I also played Uba's pimped out copy of Circus Train. Circus Train is an area control game. Players aren't fighting over territory they're fighting over who has the most clowns, acrobats, freaks, horses, big cats and elephants. The big difference between this and other area control games is that you gain control of the performers by using a pick up and delivery system. Players move to cities to recruit performers and than move to other cities to perform and make money so that they can pay the performers. Overall, I enjoyed Circus Train quite a bit and I look forward to play it again. The unique subject matter, interesting movement system and having to make big decisions like whether I wanted to put on a show in Cleveland or recruit a Freaks in Detroit were big pluses in my book. The fun game play of Circus Train quickly made me overlook the crappy components.
Founding Fathers is the newest game by Christian Leonhard and Jason Matthews. After reading the rules to Founding Fathers I was very underwhelmed. This game was nothing like Twilight Struggles or 1960. I decided to give it a try because I'm very interested early American history.
The game has excellent cards, components, rules, etc. Founding Fathers also included some great historical background about the Constitutional Convention. At it's heart Founding Fathers is an area control game. In Founding Fathers markers are given to players who debates the most for Federalist, Anti-Federalist, Small State or Large State issues. At the end of the game each marker is worth 3 - 5 points depending on how many bills pass for that issue. Victory points are also given to players who vote on the right side of an issue. The mechanism for debating and voting is by playing delegate or cards from a players hand. I actually enjoyed Founding Fathers more than I thought I would after reading the rules (but not as much as Circus Train or Struggle of Empires). I think I liked it because it plays very quickly (1 hour or less) and there is some deeper strategies to the game the more you play. However, I won't recommend it to anyone on F:AT. I think most people may find the theme and subject too dry. Also, the mechanism for gaining control of the debates or votes was very simplistic compared to other area control games.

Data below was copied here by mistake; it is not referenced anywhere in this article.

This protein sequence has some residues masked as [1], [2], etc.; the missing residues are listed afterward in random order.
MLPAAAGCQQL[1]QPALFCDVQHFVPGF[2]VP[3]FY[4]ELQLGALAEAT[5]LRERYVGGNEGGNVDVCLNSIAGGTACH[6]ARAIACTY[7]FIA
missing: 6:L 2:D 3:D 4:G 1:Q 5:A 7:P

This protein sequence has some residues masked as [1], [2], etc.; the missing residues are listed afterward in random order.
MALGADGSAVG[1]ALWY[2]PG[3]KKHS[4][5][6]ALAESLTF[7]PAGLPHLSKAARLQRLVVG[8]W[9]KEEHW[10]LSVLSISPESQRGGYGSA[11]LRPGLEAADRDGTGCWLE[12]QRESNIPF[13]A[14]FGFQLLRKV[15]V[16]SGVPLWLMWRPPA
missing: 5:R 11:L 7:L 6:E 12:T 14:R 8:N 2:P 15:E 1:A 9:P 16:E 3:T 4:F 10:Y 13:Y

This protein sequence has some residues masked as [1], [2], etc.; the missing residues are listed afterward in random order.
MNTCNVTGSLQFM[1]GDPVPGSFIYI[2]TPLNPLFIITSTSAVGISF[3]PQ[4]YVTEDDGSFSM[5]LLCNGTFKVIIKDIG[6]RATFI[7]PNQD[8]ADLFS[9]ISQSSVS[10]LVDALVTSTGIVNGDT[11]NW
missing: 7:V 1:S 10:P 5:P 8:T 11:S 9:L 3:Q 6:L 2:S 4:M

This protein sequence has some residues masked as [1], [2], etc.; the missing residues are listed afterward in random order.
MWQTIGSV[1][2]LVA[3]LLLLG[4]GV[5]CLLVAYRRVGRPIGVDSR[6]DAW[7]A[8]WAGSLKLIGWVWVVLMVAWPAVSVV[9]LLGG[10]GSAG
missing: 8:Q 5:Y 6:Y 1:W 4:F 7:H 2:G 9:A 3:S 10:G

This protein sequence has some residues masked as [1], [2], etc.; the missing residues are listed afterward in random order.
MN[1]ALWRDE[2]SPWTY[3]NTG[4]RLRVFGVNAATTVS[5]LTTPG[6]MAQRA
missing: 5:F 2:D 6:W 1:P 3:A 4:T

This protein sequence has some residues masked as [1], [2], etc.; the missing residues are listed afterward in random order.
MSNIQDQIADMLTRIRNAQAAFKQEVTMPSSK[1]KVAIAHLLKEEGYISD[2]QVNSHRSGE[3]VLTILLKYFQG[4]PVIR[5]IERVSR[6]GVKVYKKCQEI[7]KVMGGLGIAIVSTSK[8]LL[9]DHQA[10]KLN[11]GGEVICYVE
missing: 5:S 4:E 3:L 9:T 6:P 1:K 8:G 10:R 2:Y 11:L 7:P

I personally, have mixed feelings about area control games. The good thing about area control games is that they add a layer of interaction to games. A fairly bland Euro can become interesting if you're fighting over a territory or who has the most sheep. The thing I don't like about area control games is that I always seem to be in games where there's some shidiot who wants to fight me for control over some backwards fuck colony while the leader is racking in points for a good territory.